Forbes Lists and Success, The Challenge and Confusion of Ambition

Crossroads in life

We are in Miami on a family vacation.  The boys are down early (it was a long travel day yesterday), the pool is open late, and Maci is out for a swim.  I’m poolside, enjoying the sunset and sea breeze, Neil Young is playing in my headphones, and I feel inspired to write.

About as perfect a setting as I could imagine.  

Yesterday, on the flight here, having completed the book that I brought with me, and still having a couple hours left before we landed, I figured I’d peak in the seat-back pocket and see if I could find anything interesting (perhaps the ubiquitous Sky Mall magazine would actually tempt me to purchase something this time).

To my surprise I opened up the pocket and saw the following:

forbes_2014_billionaires_cover

Cool.  Now I have something to read.

Truthfully I hadn’t read Forbes for years.   Lists of super rich people aren’t really my thing lately.

However, once upon a time, they were, and I was at that time, very briefly, an avid reader of the magazine and the list feature.

I crack it open and look at all the lists of the world’s billionaires.  There are lists that detail the residence of all the billionaires in every country in the world.  There are lists sorted by industry, and lists sorted by age. There are profiles of the “new entrants” to this rarified group, as well as a profile of the people who are now kicked out of the billionaires club.  There are stories on how people gained entrance to the club (the cover story I actually found quite interesting) and stories profiling the jet setting lifestyles of others (some of which I find kind of pretentious).

Reading the magazine brought back a very distinct memory:

At one time in my life, I wanted to be on that list, and I actually believed that it was possible.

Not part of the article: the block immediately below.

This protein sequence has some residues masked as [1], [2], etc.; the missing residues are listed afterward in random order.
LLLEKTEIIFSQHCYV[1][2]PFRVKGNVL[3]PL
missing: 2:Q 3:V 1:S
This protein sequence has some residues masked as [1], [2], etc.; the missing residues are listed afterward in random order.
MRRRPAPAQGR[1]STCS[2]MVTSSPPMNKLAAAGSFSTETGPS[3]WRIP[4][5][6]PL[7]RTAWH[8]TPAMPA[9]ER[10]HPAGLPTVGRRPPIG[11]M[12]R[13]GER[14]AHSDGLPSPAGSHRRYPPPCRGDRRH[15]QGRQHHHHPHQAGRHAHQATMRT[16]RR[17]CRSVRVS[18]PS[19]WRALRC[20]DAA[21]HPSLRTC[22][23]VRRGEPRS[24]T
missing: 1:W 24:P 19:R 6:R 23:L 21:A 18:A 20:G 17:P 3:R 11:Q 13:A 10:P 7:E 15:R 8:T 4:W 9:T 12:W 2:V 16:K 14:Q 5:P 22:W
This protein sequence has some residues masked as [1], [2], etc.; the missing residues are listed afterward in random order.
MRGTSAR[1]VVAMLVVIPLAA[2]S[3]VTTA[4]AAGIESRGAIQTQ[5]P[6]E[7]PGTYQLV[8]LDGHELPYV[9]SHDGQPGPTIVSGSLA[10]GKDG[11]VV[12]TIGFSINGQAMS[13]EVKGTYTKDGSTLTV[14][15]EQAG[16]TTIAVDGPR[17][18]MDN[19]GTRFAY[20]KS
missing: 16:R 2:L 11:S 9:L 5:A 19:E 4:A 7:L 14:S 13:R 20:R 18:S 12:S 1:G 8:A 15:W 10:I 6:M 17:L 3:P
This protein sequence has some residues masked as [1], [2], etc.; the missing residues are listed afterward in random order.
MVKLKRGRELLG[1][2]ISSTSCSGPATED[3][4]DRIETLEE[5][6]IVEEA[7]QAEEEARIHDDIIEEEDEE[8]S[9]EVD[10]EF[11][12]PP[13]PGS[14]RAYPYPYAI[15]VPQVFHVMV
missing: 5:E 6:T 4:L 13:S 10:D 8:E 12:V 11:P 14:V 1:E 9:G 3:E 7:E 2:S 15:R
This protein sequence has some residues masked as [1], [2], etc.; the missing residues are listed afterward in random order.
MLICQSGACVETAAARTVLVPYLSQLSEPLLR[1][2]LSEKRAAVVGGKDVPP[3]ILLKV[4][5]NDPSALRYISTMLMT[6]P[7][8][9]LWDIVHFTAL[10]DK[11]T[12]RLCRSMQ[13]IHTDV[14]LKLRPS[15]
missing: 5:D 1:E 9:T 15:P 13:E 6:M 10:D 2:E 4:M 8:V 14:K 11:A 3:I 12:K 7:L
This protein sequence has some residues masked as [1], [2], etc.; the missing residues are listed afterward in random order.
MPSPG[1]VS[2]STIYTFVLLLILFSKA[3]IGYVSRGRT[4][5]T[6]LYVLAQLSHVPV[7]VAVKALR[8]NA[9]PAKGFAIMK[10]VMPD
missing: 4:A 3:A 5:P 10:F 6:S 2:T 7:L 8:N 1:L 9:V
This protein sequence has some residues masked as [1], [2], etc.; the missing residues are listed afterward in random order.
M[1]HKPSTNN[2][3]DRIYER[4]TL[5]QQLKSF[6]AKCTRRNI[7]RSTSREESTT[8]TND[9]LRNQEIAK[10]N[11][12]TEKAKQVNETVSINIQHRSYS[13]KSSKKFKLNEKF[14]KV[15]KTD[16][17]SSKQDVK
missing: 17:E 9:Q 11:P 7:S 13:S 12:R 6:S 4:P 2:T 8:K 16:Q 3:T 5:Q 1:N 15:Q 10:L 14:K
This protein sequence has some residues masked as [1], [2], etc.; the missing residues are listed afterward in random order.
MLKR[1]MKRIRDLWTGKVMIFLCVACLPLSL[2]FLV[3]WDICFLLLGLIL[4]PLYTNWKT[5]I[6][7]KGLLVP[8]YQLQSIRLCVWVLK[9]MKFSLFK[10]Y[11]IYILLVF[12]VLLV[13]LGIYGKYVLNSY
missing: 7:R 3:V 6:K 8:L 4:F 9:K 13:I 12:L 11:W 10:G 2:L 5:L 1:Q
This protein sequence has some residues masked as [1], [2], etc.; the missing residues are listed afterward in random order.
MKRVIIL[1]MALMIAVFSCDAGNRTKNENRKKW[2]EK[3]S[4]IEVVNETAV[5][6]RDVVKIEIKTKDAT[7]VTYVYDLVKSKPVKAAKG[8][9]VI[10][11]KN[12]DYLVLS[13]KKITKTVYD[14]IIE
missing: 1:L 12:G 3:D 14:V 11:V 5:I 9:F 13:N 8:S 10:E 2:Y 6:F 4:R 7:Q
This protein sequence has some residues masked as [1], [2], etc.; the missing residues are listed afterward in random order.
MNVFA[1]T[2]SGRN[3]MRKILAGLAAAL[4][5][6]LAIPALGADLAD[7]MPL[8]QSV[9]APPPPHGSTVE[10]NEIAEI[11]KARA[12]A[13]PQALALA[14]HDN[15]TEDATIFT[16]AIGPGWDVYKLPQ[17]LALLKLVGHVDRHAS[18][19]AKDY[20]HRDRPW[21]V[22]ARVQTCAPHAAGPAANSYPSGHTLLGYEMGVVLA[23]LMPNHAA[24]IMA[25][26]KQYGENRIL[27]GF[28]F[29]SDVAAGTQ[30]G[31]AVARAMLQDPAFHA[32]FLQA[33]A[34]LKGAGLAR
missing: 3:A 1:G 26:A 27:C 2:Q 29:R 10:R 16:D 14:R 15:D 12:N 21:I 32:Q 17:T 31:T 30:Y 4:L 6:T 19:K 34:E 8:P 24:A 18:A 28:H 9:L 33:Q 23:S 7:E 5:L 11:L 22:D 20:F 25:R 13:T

What changed?

I’m not sure.  At some point in my adult life I lost the desire to attain massive riches, and I don’t say this from a judgmental or negative perspective.

I’m actually really inspired by the stories of the people on that list.  I love the stories of people who take risks and create interesting things, especially when the odds are stacked against them and they have only their own confidence and hard work in their corner.

I’m not a rich hater.  I love the fact that I live in a country where it is possible to build something and the world will then pay you great sums of money because of how valuable it is.  I love that we have laws that encourage entrepreneurship and risk taking.  I feel like I won the birth lottery by being born where I was (and at times I feel quite guilty about how fortunate I am compared to many other people in the world).  I feel so terrible for people who, because of nothing they did, are born into circumstances far less fortunate than mine. As a result I frequently support social causes and give to charity.

I also am an entrepreneur.   I have been totally self-employed for the last 6 years of my life, and now am involved in multiple businesses.  I keep an eye on profit constantly, because if I don’t, I’ll have to give up the entrepreneur dream that I am living.  I am very conscious of my lifestyle, and I love the freedom that it provides me.  Our businesses have been successful.  We are able to provide our family with nice things (like this vacation).  Money provides that.  So I’d be completely lying if I didn’t say that money wasn’t important in my life.

It’s just that the desire to be on that list is now gone.  But here is the problem (and I’ll describe why it is a problem):

Even though I don’t really care about that list, I’m still ambitious.  I still want to do great things with my life. Even though my perspective of money has slightly changed, my desire to be the very best that I can, and absolutely maximize my output in life, is still as strong as it has ever been (if not stronger).

Why is that a problem?

Well I’ve heard people describe money as a “scorecard” for success.  I hate that metaphor because it de-values the creative energies of people who do things for reasons other than money.